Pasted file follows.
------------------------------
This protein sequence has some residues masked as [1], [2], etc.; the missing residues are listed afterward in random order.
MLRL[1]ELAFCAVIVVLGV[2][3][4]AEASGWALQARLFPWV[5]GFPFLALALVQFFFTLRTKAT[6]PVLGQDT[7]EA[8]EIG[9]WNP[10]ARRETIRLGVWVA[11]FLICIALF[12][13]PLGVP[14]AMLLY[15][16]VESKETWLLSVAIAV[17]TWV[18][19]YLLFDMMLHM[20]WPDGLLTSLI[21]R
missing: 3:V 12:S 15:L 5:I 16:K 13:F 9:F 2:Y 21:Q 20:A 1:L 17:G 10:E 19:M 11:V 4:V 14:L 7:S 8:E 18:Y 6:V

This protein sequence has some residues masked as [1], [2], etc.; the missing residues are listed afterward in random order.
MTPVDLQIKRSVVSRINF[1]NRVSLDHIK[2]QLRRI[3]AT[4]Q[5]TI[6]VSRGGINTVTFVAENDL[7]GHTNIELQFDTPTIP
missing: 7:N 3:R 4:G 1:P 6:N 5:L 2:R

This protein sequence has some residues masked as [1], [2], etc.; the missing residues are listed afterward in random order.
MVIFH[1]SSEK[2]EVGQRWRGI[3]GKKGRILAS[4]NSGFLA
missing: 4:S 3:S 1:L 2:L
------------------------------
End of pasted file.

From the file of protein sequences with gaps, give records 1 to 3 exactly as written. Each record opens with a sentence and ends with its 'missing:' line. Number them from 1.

This protein sequence has some residues masked as [1], [2], etc.; the missing residues are listed afterward in random order.
MLRL[1]ELAFCAVIVVLGV[2][3][4]AEASGWALQARLFPWV[5]GFPFLALALVQFFFTLRTKAT[6]PVLGQDT[7]EA[8]EIG[9]WNP[10]ARRETIRLGVWVA[11]FLICIALF[12][13]PLGVP[14]AMLLY[15][16]VESKETWLLSVAIAV[17]TWV[18][19]YLLFDMMLHM[20]WPDGLLTSLI[21]R
missing: 3:V 12:S 15:L 5:I 16:K 13:F 9:F 2:Y 21:Q 20:A 1:L 17:G 10:E 19:M 11:V 4:V 14:L 7:S 8:E 18:Y 6:V

This protein sequence has some residues masked as [1], [2], etc.; the missing residues are listed afterward in random order.
MTPVDLQIKRSVVSRINF[1]NRVSLDHIK[2]QLRRI[3]AT[4]Q[5]TI[6]VSRGGINTVTFVAENDL[7]GHTNIELQFDTPTIP
missing: 7:N 3:R 4:G 1:P 6:N 5:L 2:R

This protein sequence has some residues masked as [1], [2], etc.; the missing residues are listed afterward in random order.
MVIFH[1]SSEK[2]EVGQRWRGI[3]GKKGRILAS[4]NSGFLA
missing: 4:S 3:S 1:L 2:L